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Pacioli and the Method of Venice


Next, we venture to 15th century Venice, Italy, where business is commonly conducted using currency rather than barter (goods). The arabic number system is widely used, enabling addition and subtraction to be done easily, and illiteracy is greatly reduced, allowing more people to become involved in business. The double-entry accounting system—in which for every "debet dare" there is a "debet habere"—has evolved to the point where it is very much like the present-day system. Debet dare and debet habere are Latin terms meaning "should give" and "should have," respectively.

The first published work on the double-entry accounting system occurs in 1494 when several chapters concerning accounting are included in a mathematics book written by Luca Pacioli, who is commonly called the father of accounting. Pacioli is well respected in Italy and his book is one of the first printed works using movable type. Pacioli does not invent double-entry accounting. Rather he reports what merchants are commonly doing. This accounting method becomes known as the method of Venice. Because movable type allows easy reproduction, the availability of Pacioli's work encourages the use of the double-entry system throughout Europe.

At this point, two other important accounting concepts emerge: (1) the monetary unit concept and (2) the periodicity concept. The monetary unit concept asserts that money is the common measurement unit of economic activity. This concept is crucial to accounting because it enables records to be kept based on a common denominator. For example, rather than recording the number of cows and sheep available for trade, the accounting system reflects the monetary value of the livestock, whether it is lira, pesos, francs, yen, or another designated monetary unit. This makes determination of profit easier because monetary values, unlike sheep and cattle or other bartered goods that differ, can be added and subtracted.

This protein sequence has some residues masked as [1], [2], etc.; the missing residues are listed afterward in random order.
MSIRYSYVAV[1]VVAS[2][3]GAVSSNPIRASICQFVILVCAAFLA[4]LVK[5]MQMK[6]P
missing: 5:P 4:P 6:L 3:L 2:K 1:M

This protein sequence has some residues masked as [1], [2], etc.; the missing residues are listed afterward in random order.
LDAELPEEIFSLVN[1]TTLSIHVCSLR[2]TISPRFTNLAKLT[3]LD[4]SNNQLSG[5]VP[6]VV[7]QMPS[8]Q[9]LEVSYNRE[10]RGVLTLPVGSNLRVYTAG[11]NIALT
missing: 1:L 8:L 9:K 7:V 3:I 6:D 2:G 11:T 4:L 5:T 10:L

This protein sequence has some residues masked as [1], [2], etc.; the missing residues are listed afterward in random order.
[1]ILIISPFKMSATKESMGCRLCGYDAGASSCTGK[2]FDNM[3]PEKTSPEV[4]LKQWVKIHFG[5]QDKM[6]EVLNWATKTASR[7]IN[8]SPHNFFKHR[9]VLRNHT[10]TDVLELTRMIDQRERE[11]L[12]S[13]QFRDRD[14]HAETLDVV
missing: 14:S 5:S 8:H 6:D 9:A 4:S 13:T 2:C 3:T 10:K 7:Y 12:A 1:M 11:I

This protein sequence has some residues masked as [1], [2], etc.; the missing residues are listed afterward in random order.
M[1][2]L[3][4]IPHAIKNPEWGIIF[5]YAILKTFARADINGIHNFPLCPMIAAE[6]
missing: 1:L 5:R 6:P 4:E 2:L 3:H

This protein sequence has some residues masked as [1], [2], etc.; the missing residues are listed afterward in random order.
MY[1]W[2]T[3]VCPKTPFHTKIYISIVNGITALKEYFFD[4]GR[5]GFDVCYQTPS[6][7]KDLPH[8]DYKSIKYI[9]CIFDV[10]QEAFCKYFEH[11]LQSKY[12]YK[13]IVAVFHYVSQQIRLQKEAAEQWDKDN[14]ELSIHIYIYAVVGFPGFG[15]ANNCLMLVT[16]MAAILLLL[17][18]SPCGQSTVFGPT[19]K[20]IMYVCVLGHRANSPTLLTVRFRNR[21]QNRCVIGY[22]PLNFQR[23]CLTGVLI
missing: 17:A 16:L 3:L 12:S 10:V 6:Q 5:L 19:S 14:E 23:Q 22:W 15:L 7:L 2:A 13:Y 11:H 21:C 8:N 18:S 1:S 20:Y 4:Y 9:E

The periodicity concept requires that the profits of the business be determined at regular intervals throughout the life of the business. This means the business does not have to end before determining its profits. This concept makes admission of new partners and departure of old partners easier because business profits are calculated at regular intervals. Thus, partners and potential partners can evaluate the success of the business while the business remains in operation.

 

COMPREHENSION

I. Answer the questions.

  1. What is business?
  2. How has the need for accountability evolved?
  3. What is accounting system?
  4. Have the accounting system changed?
  5. How did a merchant in Babylonia conduct?
  6. When were arabic numerals first used?
  7. What two very important theories were developed?
  8. Who was the author of the first published work on the double-entry accounting system?
  9. Why is this method called the method of Venice?
  10. What does the periodicity concept require?

 

II. Complete the sentences with the right world or world combination from the box.



a) service firms b) money c) economic events d) accounting systems e) partnership

 

 


1. The need for account ability has evolved over time into the need for … .

2. Banks are business enterprises operating as … .

3. A … is a business owned by two or more individuals who agree to share both risks and rewards of the business.

4. The business entity concept requires that an accounting system reflect information that summarizes … that pertain to a particular entity.

5. The monetary unit concept asserts that is the common measurement unit of economic activity.

 

III. Make a summary of the text “Pacioli and the Method of Venice”.


IV. Talking points.

1. Accounting systems have evolved over many centuries. Explain the main changes in accounting.

2. The four basic accounting concepts (business entity, going concern, periodicity, and monetary unit) are related. Describe how.

3. Describe why the four basic accounting concepts (business entity, going concern, periodicity, and monetary unit) are necessary in order for corporations to exist.

 

 


Unit II


Date: 2015-01-02; view: 1648


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